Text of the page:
Mobile Testing

HUGE news guys.  I mean BIG. I, along with a few others (whoever I’m doing a test for), have been wrastling  with getting a good mobile usability testing setup going for – I am not exaggerating when I say this– years.  It has only been two years, but that still allows for the plural, even though it makes it sound much longer. It has felt longer so I feel justified in using it.

We have been fighting with old computers, a slow network and meeting rooms spread very far apart from each other.  So all the Googling and experimenting I’ve done with other peoples’ set ups just weren’t quite hitting the mark.  We were on the verge of having three computers in one room and two in the next and it was just a mess.  All of our setups were so sketchy they sometimes didn’t work the next time for some odd reason.  Some of them took a lot of post-production magic. It was just a waste of time and a headache.

But, I finally got it and I am ecstatic.  It still could be a little better, but from where we’ve been, it is just pretty damn dreamy.  I have to say it. I may want to say it one more time – it is so dreamy.

So, in case this post makes it out to the rest of the world, and helps one person out there who has slow resources to work with and not a huge budget here’s what I got. It requires a windows laptop, a second laptop (doesn’t matter what kind) two cameras,  a DIY sled (or this one. I haven’t done this one but it uses the Hue as well. I combined the two so I could have the stability of the sled and the flexibility of the Hue arm) and Camtasia.  Camtasia isn’t free, but if your boss loves you at all and has any concern for testing they’ll buy it.  If your boss hates you but you love yourself, buy it. If you hate yourself but love UX, buy it. I tried to avoid this purchase for a long time and it’s a major contributor to the problems I had.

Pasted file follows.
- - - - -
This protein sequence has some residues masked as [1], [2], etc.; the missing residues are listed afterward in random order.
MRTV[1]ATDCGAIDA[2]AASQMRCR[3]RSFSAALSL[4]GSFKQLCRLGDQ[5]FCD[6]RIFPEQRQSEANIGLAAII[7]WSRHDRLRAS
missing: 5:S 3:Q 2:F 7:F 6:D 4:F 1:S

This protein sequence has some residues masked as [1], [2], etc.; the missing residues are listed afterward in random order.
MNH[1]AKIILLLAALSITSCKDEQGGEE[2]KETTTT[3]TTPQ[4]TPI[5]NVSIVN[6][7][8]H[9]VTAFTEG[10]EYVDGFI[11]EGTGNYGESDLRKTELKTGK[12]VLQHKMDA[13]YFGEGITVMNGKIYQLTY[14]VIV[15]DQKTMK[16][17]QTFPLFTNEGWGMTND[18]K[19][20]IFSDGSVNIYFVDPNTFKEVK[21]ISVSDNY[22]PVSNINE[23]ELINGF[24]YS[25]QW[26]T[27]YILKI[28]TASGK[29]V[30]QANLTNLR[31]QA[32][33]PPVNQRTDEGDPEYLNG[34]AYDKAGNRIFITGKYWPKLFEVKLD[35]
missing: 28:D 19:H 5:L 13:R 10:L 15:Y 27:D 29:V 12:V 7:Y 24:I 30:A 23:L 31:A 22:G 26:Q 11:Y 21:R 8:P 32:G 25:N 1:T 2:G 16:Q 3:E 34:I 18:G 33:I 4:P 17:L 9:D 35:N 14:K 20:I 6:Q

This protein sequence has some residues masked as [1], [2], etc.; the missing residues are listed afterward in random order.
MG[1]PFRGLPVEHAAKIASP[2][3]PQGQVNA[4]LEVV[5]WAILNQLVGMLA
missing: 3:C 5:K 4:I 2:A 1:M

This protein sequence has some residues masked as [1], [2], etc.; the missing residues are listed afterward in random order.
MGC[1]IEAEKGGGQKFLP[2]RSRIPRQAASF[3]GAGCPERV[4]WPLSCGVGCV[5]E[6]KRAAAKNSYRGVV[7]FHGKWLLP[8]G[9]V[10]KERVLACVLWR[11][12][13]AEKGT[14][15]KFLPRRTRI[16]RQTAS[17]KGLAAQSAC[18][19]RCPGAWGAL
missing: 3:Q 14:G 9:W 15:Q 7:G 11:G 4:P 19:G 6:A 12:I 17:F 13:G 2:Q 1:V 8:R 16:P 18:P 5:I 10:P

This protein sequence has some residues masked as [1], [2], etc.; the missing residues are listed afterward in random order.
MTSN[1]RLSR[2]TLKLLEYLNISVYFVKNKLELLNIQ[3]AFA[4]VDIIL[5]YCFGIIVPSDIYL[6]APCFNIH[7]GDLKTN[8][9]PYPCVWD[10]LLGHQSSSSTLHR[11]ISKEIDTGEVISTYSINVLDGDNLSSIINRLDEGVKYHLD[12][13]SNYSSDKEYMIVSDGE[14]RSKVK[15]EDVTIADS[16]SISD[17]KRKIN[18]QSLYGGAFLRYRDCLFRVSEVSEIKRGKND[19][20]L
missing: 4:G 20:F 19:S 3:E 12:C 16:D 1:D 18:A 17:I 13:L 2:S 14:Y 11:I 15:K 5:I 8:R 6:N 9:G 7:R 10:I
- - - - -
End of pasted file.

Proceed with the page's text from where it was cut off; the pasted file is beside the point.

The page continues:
So, without further ado:

  1. Start a free GoTo Meeting first and block the camera and mic. If you do this after your setup it will interfere with the cameras. They will freeze or not register and you’ll need to start over.
    1. Don’t use It’s has more lag than GoToMeeting and freezes.
  2. Start Camtasia.
  3. Plug in the face camera (I found that some usb ports wouldn’t cooperate while others do so my personal instructions list which specific port to plug it into)
  4. Select the correct camera in Camtasia
  5. Plug the mobile camera in to the other port.
  6. Start movie maker and select webcam video
  7. Set Camtasia’s recording area to match the movie maker screen.
  8. In Camtasia, set the microphone to the phone camera.
  9. In Camtasia, hit record and hover the mouse over the webcam preview before it starts to actually record so it stays up during recording. It will cut the bottom off a little but leave it up.

I have to do it in just about this order or the cameras start to clash and programs don’t recognize them. It may be worth it to get two different cameras but I’m not certain that would change anything. It might just be two cameras in one laptop that’s the problem.


  1. Go the same go to meeting room that the moderator set up
  2. Connect the laptop to a projector
  3. Adjust the position and zoom through CSS if you want to take some of the gray off the screen and make the important part even bigger.

Like I said, it could be a little better.  This post is meant to be more focused on the software to use for recording and not the hardware because there were so many options that would work on that end. But if you do go the route I went here’s some of the drawbacks with the hardware:

  • The Hue has a shallow depth of field which means some of the phone is probably going to be blurry and some of it sharp.  It also takes a lot of focus adjusting and the users move it even though you tell them not to, but overall it’s pretty good.
  • You can also buy better sleds if you want.  I tried to make this as cheap as possible and the plastic sled I linked to is pretty good. I heated the plastic over a toaster (not in, guys. Not in.) It only took a few minutes and probably would have been faster if I didn’t have to explain to the maintenance guy why I was looking so suspicious.
  • The camera sled combo can be a little awkward but I don’t think it’s awful. My coworkers yell about it more than the participants but they’re developers so their opinions are magnified about ten times that of the average human.
  • The display for the observers isn’t beautiful, but they can see the user’s face AND the phone easily without a second laptop so they can deal with the less than gorgeous screen.

So there’s my story. I’m testing next week and I am so excited to use this setup for the day.  Hopefully it helps you, too.